The ABS-olute Truth About Abs

I recently had a friend of mine from high school ask me what was the best way to work her abs. Despite what most of those cheesy infomercials and gimmicky abdominal machines claim, there really isn’t a “best way” to work your abs. I am both appalled and amazed by many of these commercials and products, not only because of the ridiculousness of their claims, but also because so many people actually believe them! After offering my high school friend some advice, I felt compelled to bring to light some of the myths about abs and how to effectively develop them.

The biggest and most common myth about abs is the idea of “spot reduction”; doing exercises for a specific area will help reduce body fat in that area. Particularly the midsection, aka gut, aka pooch, aka…well, you get the idea! Although you may be working the abdominal muscles, if you still have a (thick) layer of fat over your abs they’ll never show. To decrease your body fat, you have to consume less calories than you body burns so that you are in a negative caloric balance. For example if your total daily energy expenditure or TDEE (the total number of calories your body burns in a day–you can find calculators online) is 2000 calories, you want to take in 1700-1800 calories a day to be at a -200-300 caloric balance (to drop 1lb of body fat you must burn 3500 calories…not all in one day though!). You can accomplish this by eating healthier to decrease the calories you take in and exercising to increase the calories you burn. That’s right boys and girls, if you want to have a flat stomach and six-pack abs you are going to have to eat better and workout regularly!

They key to developing strong and visible abs is to have a well-rounded workout program that incorporates cardio and full body exercises. Cardio burns calories to help shed body fat and full body movements are heavily dependent on abdominal muscles. Make sure you balance your abdominal work with lower back exercises to ensure that you have a healthy and injury-free core.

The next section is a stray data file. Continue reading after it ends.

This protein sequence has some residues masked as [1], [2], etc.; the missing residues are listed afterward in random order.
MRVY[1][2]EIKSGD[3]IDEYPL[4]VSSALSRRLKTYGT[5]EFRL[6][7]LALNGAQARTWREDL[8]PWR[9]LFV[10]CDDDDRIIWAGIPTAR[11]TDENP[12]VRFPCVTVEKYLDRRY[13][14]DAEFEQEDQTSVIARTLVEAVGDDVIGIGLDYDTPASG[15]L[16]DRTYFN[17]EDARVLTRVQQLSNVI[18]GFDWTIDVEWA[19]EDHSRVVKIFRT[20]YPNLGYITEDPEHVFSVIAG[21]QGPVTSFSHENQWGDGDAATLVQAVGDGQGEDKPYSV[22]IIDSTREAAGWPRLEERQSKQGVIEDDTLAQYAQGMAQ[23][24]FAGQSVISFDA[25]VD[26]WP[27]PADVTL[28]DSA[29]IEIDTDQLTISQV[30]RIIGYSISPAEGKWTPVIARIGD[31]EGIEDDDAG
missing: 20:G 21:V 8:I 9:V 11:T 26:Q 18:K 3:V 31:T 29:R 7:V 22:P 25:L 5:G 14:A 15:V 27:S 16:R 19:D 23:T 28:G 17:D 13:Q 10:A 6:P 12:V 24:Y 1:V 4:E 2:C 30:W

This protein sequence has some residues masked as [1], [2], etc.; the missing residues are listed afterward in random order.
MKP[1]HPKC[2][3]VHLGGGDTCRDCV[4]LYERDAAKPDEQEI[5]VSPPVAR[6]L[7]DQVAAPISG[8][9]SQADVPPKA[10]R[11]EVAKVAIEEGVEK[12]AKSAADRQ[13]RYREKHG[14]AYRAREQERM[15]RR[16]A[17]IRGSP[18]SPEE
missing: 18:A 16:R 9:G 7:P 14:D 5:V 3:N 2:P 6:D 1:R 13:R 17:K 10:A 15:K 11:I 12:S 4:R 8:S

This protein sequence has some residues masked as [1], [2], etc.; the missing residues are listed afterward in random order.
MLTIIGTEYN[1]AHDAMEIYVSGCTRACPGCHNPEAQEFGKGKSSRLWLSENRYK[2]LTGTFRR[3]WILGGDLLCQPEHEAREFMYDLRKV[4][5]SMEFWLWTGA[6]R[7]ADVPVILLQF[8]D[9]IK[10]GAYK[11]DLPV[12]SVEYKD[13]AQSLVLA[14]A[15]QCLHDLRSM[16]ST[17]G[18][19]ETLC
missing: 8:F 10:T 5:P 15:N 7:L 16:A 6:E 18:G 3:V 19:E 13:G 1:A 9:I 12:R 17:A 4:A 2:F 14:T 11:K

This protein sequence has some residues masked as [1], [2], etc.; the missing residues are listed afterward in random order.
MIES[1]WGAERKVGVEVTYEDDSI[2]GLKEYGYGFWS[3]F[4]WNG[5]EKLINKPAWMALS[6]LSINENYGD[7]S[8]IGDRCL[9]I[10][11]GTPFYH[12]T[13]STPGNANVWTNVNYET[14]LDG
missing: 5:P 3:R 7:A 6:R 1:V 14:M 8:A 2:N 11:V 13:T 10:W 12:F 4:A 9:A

The other popular myth about abs I often hear is that doing a high volume of exercises and repetitions is good for strengthening abs. Contrary to popular believe, the core muscles—comprised of the rectus abdominus (abs), obliques (sides) and erector spinae (lower back)—is no different than any other muscle. The more ab exercises and reps you do is not necessarily better. If you are new to fitness, then yes, higher reps and low intensity abs exercises is recommended to build up your initial core strength and endurance. Once you’ve built a durable and conditioned core, focus on higher intensity abs exercises with fewer reps to promote muscle strength and definition.

At the end of the day, having muscle definition and tone is about having good body composition (fat mass vs. lean body mass). Regular exercise and healthier eating is the best—and only—way to get into shape and stay in shape. The less body fat you have the more your abs will show.

You cannot copy content of this page